There is a large gulf between Fedora and CentOS. With Fedora/RHEL/CentOS you have a choice:
Bleeding edge. Less well tested. (e.g. in F8, gdm defaulting to not allowing more that 16 users and then ignoring its config file, for several months before a fix was in place.) Have to upgrade every 7-13 months.
By the time you get the software it's already old. Then you get to live with it for, nominally, 18-24 months. Longer in actuality.
It is (unofficially) possible to "side-grade" between them. But to go from Fedora to RHEL/CentOS you can only do it by hanging back (as much as you can without sliding out of the security update window) on your Fedora upgrades until a window opens in which the new RHEL/CentOS packages are newer than your current Fedora packages and you can do it.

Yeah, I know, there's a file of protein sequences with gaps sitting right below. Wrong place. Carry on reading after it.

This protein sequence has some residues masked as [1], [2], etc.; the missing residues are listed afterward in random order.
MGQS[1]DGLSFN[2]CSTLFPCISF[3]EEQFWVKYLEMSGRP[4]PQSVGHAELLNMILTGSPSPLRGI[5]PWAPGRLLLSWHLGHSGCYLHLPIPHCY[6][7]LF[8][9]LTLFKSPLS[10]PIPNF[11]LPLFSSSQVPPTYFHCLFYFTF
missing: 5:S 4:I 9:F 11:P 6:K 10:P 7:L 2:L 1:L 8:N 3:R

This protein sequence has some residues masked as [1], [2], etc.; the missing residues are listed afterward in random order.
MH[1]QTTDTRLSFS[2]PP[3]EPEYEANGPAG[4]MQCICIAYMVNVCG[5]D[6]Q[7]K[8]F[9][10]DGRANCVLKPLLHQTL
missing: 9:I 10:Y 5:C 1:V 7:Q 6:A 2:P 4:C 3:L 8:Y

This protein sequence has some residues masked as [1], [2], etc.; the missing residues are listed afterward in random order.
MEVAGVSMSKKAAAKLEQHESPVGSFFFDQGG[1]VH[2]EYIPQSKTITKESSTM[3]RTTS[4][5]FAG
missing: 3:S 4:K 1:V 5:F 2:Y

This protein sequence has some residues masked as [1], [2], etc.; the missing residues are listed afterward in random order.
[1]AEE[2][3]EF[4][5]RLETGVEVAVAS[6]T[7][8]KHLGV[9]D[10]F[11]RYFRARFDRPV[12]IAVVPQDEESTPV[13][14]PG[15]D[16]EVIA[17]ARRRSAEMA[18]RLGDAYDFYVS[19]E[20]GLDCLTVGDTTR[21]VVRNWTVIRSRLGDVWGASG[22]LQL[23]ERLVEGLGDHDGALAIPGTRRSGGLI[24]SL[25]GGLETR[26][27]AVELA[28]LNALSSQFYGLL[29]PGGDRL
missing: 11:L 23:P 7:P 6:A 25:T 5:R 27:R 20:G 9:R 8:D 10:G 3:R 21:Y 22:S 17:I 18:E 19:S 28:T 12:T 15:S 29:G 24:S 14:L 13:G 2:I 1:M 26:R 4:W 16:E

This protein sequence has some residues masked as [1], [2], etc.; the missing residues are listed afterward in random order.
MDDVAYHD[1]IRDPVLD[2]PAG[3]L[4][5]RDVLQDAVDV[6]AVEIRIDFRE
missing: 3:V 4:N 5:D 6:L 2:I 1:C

Ubuntu gives you a different choice:
Reasonably well tested release. Current, but not bleeding edge. At any time, you can choose to upgrade or not. If you upgrade to a non-LTS release, you can upgrade or skip the next 2 releases (12 months), but must upgrade by at least the 3rd. (18 months).
If you choose only LTS releases, you can go 3 years between upgrades for desktops, and 5 years for servers. You can, of course, upgrade to a non LTS release at any time.